How To Cultivate An Inclusive Environment To Help Students Of Color Thrive
New research brief outlines best practices to support students of color attending schools with a majority of white children.
FOR IMMEDIATE RELEASE
September 6, 2017
Contact: Kimberly Hall
National Coalition on School Diversity
Washington, DC – Today the National Coalition on School Diversity (NCSD) released the research brief, “How to Support the Social-Emotional Well-Being of Students of Color.” The brief includes survey results and recommendations from districts with interdistrict integration programs that are focused on the dual goals of increasing access to educational opportunity and promoting integration.
“Parents, particularly parents of color; often worry about the conditions in racially and economically diverse schools,” stated author Carole Learned-Miller, Doctoral Candidate, Education Leadership at Harvard University. “Merely putting a diverse set of children into schools together is not enough to ensure that they will thrive, both academically and socially.”
In addition to the NCSD member surveys, interviews with staff at programs with over 55 years of experience in inclusion practices yielded four common themes in ensuring the social and emotional well-being of students of color:
- Culturally Competent Educators – Cultural competency and anti-racist professional development training helps educators be more aware of their biases.
- Culturally Responsive Teaching Methods and Curriculum – The history and values of different cultural groups should be represented in the instructional materials.
- Recruiting, Retaining, and supporting teachers of color – Teachers of color are role models and can help create an environment where students of color are consistently held to high standards.
- High expectations – Teachers must convey the belief that students’ cultural differences are assets that will help them achieve at high levels.
“Compared to their peers in segregated schools, students in diverse learning environments show increased academic achievement, an enhanced ability to solve problems, diminished student prejudices and stereotypes; and are more likely to be civically engaged as adults,” stated Gina Chirichigno of NCSD. “However, creating diverse learning environments can come with challenges, particularly for students of color. This brief can help parents, educators, and administrators ensure that their schools have appropriate supports in place to provide the best educational experience for all students.”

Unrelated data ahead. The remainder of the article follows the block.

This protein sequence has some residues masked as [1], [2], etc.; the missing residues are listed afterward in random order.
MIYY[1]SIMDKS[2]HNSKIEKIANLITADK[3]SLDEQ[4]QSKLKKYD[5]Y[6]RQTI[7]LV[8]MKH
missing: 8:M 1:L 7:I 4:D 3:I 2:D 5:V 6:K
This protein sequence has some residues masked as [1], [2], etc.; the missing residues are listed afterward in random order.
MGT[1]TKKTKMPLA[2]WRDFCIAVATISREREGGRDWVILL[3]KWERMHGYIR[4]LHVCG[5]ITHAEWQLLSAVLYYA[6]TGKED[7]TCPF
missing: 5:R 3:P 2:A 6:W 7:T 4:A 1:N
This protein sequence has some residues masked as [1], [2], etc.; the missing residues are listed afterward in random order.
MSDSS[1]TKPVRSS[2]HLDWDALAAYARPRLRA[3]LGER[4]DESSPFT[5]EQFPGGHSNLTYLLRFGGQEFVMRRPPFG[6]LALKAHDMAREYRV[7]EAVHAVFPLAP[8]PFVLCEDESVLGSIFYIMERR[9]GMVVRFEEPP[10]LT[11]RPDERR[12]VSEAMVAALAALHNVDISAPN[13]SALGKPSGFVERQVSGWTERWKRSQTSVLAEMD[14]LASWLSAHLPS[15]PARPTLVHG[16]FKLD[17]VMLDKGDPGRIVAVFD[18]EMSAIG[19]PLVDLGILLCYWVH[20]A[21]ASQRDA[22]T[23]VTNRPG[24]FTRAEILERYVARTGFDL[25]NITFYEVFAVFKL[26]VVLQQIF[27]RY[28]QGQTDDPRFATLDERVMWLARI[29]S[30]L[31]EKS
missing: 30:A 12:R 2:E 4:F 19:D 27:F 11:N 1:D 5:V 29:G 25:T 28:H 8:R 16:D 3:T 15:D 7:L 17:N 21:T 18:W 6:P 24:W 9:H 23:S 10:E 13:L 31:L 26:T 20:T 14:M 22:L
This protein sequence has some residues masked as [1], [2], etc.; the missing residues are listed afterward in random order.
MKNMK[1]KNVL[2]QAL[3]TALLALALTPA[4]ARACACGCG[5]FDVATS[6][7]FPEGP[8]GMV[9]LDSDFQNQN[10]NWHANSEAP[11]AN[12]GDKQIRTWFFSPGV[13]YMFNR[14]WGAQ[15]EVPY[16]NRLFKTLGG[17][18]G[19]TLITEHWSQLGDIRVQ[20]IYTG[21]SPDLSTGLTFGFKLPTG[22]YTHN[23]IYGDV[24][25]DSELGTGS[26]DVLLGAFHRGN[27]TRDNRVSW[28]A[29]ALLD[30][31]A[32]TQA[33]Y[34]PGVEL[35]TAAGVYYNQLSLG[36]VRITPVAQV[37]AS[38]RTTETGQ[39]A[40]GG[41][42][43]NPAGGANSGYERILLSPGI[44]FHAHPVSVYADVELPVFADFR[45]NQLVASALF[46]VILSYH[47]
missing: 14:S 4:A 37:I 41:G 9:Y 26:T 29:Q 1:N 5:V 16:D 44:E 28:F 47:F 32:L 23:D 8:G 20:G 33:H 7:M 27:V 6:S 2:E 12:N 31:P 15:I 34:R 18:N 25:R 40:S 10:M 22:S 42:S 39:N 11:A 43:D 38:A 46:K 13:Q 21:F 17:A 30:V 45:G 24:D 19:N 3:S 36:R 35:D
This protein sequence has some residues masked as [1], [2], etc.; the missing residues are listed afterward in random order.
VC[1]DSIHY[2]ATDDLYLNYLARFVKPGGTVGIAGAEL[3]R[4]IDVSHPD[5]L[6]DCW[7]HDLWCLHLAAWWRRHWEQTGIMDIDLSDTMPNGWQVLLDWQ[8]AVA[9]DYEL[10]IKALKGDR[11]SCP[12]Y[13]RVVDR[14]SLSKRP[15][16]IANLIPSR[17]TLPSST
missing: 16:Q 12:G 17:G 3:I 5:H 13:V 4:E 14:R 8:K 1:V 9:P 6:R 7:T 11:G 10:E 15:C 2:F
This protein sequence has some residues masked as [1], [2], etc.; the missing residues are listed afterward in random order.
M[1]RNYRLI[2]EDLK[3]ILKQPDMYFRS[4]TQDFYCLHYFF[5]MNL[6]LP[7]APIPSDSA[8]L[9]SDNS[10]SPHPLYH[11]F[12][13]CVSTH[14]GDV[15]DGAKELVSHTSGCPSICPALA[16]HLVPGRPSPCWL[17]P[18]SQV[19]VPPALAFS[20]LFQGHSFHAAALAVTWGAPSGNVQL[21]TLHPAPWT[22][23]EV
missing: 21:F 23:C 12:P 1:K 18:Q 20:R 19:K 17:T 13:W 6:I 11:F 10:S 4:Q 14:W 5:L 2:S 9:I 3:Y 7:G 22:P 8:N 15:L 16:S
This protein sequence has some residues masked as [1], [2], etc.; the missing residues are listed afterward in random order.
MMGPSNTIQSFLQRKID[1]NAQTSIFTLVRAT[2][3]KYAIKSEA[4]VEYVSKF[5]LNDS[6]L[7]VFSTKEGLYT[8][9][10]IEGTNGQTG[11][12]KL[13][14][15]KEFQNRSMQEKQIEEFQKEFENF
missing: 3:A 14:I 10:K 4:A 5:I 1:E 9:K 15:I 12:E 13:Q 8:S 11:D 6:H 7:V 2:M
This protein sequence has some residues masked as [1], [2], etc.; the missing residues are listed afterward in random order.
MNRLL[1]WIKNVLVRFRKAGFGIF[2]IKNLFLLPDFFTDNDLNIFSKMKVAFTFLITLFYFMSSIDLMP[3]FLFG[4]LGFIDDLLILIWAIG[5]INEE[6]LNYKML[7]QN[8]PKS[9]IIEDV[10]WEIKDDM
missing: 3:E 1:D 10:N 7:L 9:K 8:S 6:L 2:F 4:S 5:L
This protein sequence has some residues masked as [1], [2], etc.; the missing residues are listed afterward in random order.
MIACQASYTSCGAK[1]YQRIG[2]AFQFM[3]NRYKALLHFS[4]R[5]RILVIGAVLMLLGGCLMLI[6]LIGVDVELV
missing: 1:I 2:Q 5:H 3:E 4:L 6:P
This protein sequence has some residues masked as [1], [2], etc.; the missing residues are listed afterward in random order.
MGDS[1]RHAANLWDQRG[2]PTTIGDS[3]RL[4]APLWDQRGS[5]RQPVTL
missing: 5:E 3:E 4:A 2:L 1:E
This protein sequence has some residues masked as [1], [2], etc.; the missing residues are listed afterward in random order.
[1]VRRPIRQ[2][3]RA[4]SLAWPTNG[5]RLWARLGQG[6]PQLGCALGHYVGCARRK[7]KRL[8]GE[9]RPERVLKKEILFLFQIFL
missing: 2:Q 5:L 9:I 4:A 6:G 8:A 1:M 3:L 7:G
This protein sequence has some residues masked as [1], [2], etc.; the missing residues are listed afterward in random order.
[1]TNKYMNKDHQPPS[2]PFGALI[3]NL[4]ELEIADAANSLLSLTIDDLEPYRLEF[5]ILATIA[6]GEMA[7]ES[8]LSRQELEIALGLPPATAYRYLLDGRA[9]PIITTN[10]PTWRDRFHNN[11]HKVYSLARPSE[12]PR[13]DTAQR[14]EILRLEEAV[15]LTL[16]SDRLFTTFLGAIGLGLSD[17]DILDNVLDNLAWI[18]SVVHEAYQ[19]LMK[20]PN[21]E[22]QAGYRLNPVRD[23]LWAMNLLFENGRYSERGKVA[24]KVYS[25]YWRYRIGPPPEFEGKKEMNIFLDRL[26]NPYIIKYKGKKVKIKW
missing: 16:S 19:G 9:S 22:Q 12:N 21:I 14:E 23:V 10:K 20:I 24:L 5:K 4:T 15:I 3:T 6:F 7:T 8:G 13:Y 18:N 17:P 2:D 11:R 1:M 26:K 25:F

Students of color participating in school diversity programs can face isolation, lowered expectations, limited opportunities for extracurricular activities and other challenges that result from institutional racism in schools and society. The programs highlighted in the report, Metropolitan Council for Education Opportunity (METCO), MA; Voluntary Interdistrict Choice Corporation (VICC), St. Louis, MI; the Open Choice (formerly known as “Project Concern” and “Project Choice”), Hartford, CT; and Urban-Suburban Program, Rochester, NY are currently working to create welcoming, supportive, and inclusive environments for all students.
The National Coalition on School Diversity (NCSD) is a network of national civil rights organization, university-based research centers, and state and local coalitions working to expand support for government policies that promote school diversity and reduce racial and economic isolation in elementary and secondary schools. Our work is informed by an advisory panel of scholars and academic researchers whose work relates to issues of equity, diversity, and desegregation/integration.
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